Netbooks are doomed to extinction by 2015, a report says.
|Netbooks doomed to oblivion in 3 years?|
Statistics shows shipments of netbooks this year are forecast to amount to just 3.97 million units, a great decline of 72 percent from 14.13 million units in 2012. The market for the small, lightweight and inexpensive laptops had made a steady climb to the top for three years from the time they were first introduced in 2007, made its peak in 2010 when shipments hit as high as 32.14 million units. But since Apple’s iPad, however, the netbooks' fame had collapsed and gone into rapid decline.
According to the report, next year will be the last blow for netbooks on the market, with shipments amounting to a mere 264,000 units. By 2015, netbook shipments will be down to zero.
"Netbooks shot to popularity immediately after launch because they were optimized for low cost, delivering what many consumers believed as acceptable computer performance,” said Craig Stice, Senior Principal Analyst for computer platforms at IHS. "Initially intended for light productivity tasks such as web browsing and email, netbooks eventually became more powerful, taking advantage of a mature PC technology that allowed cost-effective implementation of various functionalities. And though never equaling the performance of full-fledged notebooks and lacking full laptop features like an optical drive, netbooks at one point began taking market share away from their more powerful cousins. However, netbooks began their descent to oblivion with the introduction in 2010 of Apple’s iPad."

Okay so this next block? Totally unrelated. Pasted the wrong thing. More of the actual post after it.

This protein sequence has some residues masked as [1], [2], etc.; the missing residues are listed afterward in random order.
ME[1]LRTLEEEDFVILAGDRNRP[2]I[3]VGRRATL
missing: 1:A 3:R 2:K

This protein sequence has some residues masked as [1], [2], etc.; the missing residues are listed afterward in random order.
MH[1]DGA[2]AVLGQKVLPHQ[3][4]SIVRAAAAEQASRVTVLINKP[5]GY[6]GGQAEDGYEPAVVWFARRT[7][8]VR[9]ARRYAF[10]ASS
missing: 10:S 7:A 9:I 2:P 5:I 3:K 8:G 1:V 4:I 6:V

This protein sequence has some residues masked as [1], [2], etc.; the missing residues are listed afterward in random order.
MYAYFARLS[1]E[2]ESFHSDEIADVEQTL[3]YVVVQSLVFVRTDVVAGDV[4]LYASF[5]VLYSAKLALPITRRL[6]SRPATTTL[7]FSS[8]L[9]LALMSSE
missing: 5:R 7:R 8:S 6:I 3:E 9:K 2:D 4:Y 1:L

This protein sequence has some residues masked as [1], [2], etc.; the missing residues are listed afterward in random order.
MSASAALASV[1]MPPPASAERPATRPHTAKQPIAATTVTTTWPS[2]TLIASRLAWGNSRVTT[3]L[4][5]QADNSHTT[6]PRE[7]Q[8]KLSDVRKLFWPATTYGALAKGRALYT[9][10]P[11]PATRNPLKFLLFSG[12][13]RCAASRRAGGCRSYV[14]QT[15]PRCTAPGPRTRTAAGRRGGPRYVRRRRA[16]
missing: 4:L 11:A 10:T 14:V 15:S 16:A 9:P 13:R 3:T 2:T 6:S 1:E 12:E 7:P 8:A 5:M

The tablet market has boomed at a rate that has astounded even the industry analysts. Last year, its shipments conveniently surpassed industry estimates and this year, analysts believe that the market will record its best year ever as tablets unceasingly continue to take sales away not only from netbooks, but also from more powerful notebooks and desktop computer models.
"The iPad and other tablets came in a new form factor that excited consumers while also offering improved computing capabilities, leading to a massive loss of interest in netbooks," noted Stice.
The major manufacturers and suppliers of notebooks will have already ended netbook production at this point. Whatever production is left is expected to be limited, or manufacturers will simply be shipping last-time builds to fulfill contractual obligations to customers. FULL STORY...